JoJo Siwa criticizes Candace Cameron Bure's plans for 'traditional marriage' in Christmas movies

JoJo Siwa is speaking out after Candace Cameron Bure confirmed that her new network, Great American Family, will air Christmas movies that focus on “traditional marriage.”

The 19-year-old dancer responded to Bure’s comments in an Instagram post on Tuesday, Nov. 15. Siwa shared a photo of an article published by Edge Media — a network that focuses on LGBTQ news — that said there would be “no gays” on Bure’s cable channel.

“Honestly, I can’t believe after everything that went down just a few months ago, that she would not only create a movie with intention of excluding LGBTQIA+, but then also talk about it in the press,” Siwa said in the caption.

She continued, “This is rude and hurtful to a whole community of people.”

Multiple celebrity friends commented on Siwa’s post and supported her, including Bure’s “Full House” co-star Jodie Sweetin.

Sweetin wrote, “You know I love you,” and added two red heart emoji.

Fellow “Dance Moms” alum Maddie Ziegler chimed in and said, “Go off jojo!!!!!!!”

Actor Hilarie Burton also weighed in on Twitter and called Bure a “bigot.”

In response to a tweet about Bure’s interview, Burton had a message for the “Fuller House actor” and Bill Abbott, the former CEO of Hallmark’s parent company Crown Media who now is chief executive of Great American Media.

“There is nothing untraditional about same-sex couples,” Burton said.

In another tweet, the “One Tree Hill” star addressed Bure directly and wrote, “Bigot. I don’t remember Jesus liking hypocrites like Candy. But sure. Make your money, honey. You ride that prejudice wave all the way to the bank.”

Bure’s statement about the plans for Great American Family’s content came from an interview with The Wall Street Journal published on Monday, Nov. 14.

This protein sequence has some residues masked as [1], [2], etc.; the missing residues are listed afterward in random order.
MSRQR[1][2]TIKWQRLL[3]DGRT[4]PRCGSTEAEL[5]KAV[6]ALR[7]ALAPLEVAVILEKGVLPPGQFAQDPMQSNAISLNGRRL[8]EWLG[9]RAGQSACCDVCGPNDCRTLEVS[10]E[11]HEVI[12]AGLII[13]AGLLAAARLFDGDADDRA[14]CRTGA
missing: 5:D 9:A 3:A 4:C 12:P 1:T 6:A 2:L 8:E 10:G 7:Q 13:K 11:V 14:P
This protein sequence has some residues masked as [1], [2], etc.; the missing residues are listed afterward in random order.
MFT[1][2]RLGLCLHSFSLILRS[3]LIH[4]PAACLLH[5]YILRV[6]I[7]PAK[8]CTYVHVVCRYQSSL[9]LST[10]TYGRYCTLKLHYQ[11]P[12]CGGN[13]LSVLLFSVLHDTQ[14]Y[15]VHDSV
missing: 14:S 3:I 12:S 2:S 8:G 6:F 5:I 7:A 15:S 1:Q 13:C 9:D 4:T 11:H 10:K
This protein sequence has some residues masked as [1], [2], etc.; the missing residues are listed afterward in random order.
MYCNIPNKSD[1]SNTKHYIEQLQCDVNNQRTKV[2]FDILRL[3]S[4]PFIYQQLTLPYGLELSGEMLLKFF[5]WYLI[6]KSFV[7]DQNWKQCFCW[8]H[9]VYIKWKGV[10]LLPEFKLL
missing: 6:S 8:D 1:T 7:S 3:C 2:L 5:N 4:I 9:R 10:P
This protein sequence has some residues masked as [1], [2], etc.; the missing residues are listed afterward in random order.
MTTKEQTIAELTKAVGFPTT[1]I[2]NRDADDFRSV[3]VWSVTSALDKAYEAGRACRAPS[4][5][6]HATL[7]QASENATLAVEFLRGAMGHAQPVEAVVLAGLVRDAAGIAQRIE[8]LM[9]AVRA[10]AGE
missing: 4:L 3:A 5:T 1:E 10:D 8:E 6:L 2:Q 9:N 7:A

The actor was asked if viewers can expect to see same-sex couples featured in her channel’s holiday films.

“I think that Great American Family will keep traditional marriage at the core,” she replied.

After appearing in nearly 30 films on Hallmark, Bure left the network earlier this year and became chief creative officer at Great American Family. Her first holiday-theme movie for the channel, titled “A Christmas… Present,” will air later this month.

“My heart wants to tell stories that have more meaning and purpose and depth behind them,” she told the Journal. “I knew that the people behind Great American Family were Christians that love the Lord and wanted to promote faith programming and good family entertainment.”

Siwa’s reaction to Bure’s remarks follows a back-and-forth between the two on social media earlier this year.

In July, Siwa made headlines when she posted a TikTok video where she revealed the “rudest” celebrity she has ever met. The “So You Think You Can Dance” judge held up her phone to show a photo of Bure.

The next day, Bure spoke about the controversy on Instagram and said she reached out to Siwa to resolve any issues between them.

Bure claimed the two chatted on the phone and had “a great conversation.”

The 46-year-old shared that she originally met Siwa at a “Fuller House” premiere when the social media star was just 11 years old.

Bure explained that Siwa asked for a picture and she responded, “Not right now,” before continuing down the red carpet and snapping photos with other people.

The actor said she apologized to Siwa on the phone and that everything was “good on the JoJo front” at the time.

However, she cautioned viewers “to be mindful” of what they post online because “words matter and our actions matter.”

On July 27, the “So You Think You Can Dance” judge told PageSix she “had a bad experience with Bure.”

“I think it just was an inconvenient time for her, and little 11-year-old me was just so pumped up and so excited, but that doesn’t mean she’s the worst human ever,” Siwa said. “It just, you know, was a rough experience for me.”

GLAAD President and CEO Sarah Kate Ellis called Bure’s comments “irresponsible” and “insulting.”

“If (Great American Family’s) plan is to intentionally exclude stories about LGBTQ couples, then actors, advertisers, cable and streaming platforms, and production companies should take note and seriously consider whether they want to be associated with a network that holds exclusion as one of its values,” Ellis said in a statement.

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